Nothing else matters by Jeremiah Catskill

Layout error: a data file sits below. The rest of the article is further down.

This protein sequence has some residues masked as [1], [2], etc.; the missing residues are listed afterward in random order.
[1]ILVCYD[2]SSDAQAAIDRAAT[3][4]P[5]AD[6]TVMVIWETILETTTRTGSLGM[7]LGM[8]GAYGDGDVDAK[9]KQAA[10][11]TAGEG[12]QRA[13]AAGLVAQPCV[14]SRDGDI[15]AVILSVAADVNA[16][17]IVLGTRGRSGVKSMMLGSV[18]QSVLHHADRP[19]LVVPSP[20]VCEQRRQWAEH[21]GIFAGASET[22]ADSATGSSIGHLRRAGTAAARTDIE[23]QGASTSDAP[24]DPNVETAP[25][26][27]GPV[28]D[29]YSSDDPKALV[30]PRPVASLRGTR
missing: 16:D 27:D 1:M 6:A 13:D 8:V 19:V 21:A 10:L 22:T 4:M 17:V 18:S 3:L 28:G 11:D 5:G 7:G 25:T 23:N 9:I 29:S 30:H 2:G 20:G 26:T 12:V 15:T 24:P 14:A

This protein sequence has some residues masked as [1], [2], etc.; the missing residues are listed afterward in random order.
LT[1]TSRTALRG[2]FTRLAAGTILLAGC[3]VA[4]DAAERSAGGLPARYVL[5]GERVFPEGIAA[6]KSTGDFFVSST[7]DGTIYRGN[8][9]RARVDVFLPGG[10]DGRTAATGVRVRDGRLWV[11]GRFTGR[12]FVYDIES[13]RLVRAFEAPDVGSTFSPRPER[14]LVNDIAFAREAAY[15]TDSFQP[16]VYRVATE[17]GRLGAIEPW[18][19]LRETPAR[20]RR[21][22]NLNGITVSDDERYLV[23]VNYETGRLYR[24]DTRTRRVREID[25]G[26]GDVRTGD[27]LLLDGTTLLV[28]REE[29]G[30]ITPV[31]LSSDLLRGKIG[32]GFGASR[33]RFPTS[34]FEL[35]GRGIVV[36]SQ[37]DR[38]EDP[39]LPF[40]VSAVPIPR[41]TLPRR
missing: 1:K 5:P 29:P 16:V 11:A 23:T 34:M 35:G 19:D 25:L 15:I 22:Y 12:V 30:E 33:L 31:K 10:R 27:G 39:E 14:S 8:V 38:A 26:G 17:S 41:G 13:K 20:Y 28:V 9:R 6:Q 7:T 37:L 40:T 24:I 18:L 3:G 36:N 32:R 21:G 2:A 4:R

The symptoms usually start for me the day the guides start to appear through the letterbox and the racing papers start to get prominent positions on the shelves. Cheltenham fever is a strange condition with only known cure found at Prestbury Park. The beauty of Cheltenham and its Festival is that for those 4 days you can submerge yourself in a parallel universe which, if you so wish, has no footprint on the outside world. Even better than that is the fact that the outside world and all its distractions, frustrations and often its disasters can cease to exist for all those who enter the bubble. Once those guides and previews land then normal papers and novels are better employed as kindling for the fires that keep us warm as the winter clings on. Bed time reading that once was the latest Nordic noir or an educational history tome is replaced with vital facts about 12 yr old horses trying to win Gold Cups and the record of French breds in the Arkle. Come the week of the Festival, the daffodils start to pop their heads up and the world disappears. Cheltenham envelops you like a comfort blanket; it’s all that matters. As you get in the car and the signs switch from Birmingham to Worcester to CHELTENHAM, the radio magically changes from Radio 2 and Jeremy Vine to Cheltenham Festival Radio and the dulcet tones of Lydia Hislop and Steve Mellish discussing the Pertemps. Park up and all of a sudden a mysterious force has changed the gender split from 50/50 to a solid 90/10. The only paper you see is the Racing Post, pub customers are spilling onto the pavement at 10.30am and everyone is walking in the same direction – towards Prestbury Park. The comfort blanket tightens and your child’s grades are forgotten, financial woes disappear, North Korean and Iran and their nuclear capability; who cares? For these 4 days the mind is on only one thing. Scores of visits to the best hypnotherapists couldn’t remove this level of stress in a stroke, but you’ve found it; Cheltenham. Harsh gutteral voices shout out “Any spare tickets, I’ll buy or sell”. Travelling women thrust unwanted heather at your lapel, you start to see the horse boxes with those familiar names emblazoned on their sides. “PN Nicholls” “N Henderson” The pulse quickens, you’re here. Nothing else matters. Cheltenham Racecourse is another world where horses rule. The beautiful paddock contrasts with the hell-hole that is the toilets. You don’t care, you’re here. It’s about to begin. Suddenly there are 20 runners circling in the distance and then the ROAR. It’s deafening and just like a Tornado taking off it means “We’re up and away”. 27 races, the best jumps horses in the world, brave jockeys and grooms who have invested years of their lives into this single week. Heroes are made, wallets are decimated. You may as well be on Mars for all that the outside world has to do with it. Then,as quick as it began, it ends. It changes. Perhaps Nicky and David didn’t win their fathers’ races; it doesn’t matter. You walk out of the course and join thousands walking away from 4 days of amazing sport. You see buses that go to other destinations, you see billboards giving you the news that inflation is up, you speak to your wife and say you’ll be back home soon. The real world begins to matter once again but only until next March. Follow Jeremiah on Twitter @jcatskill.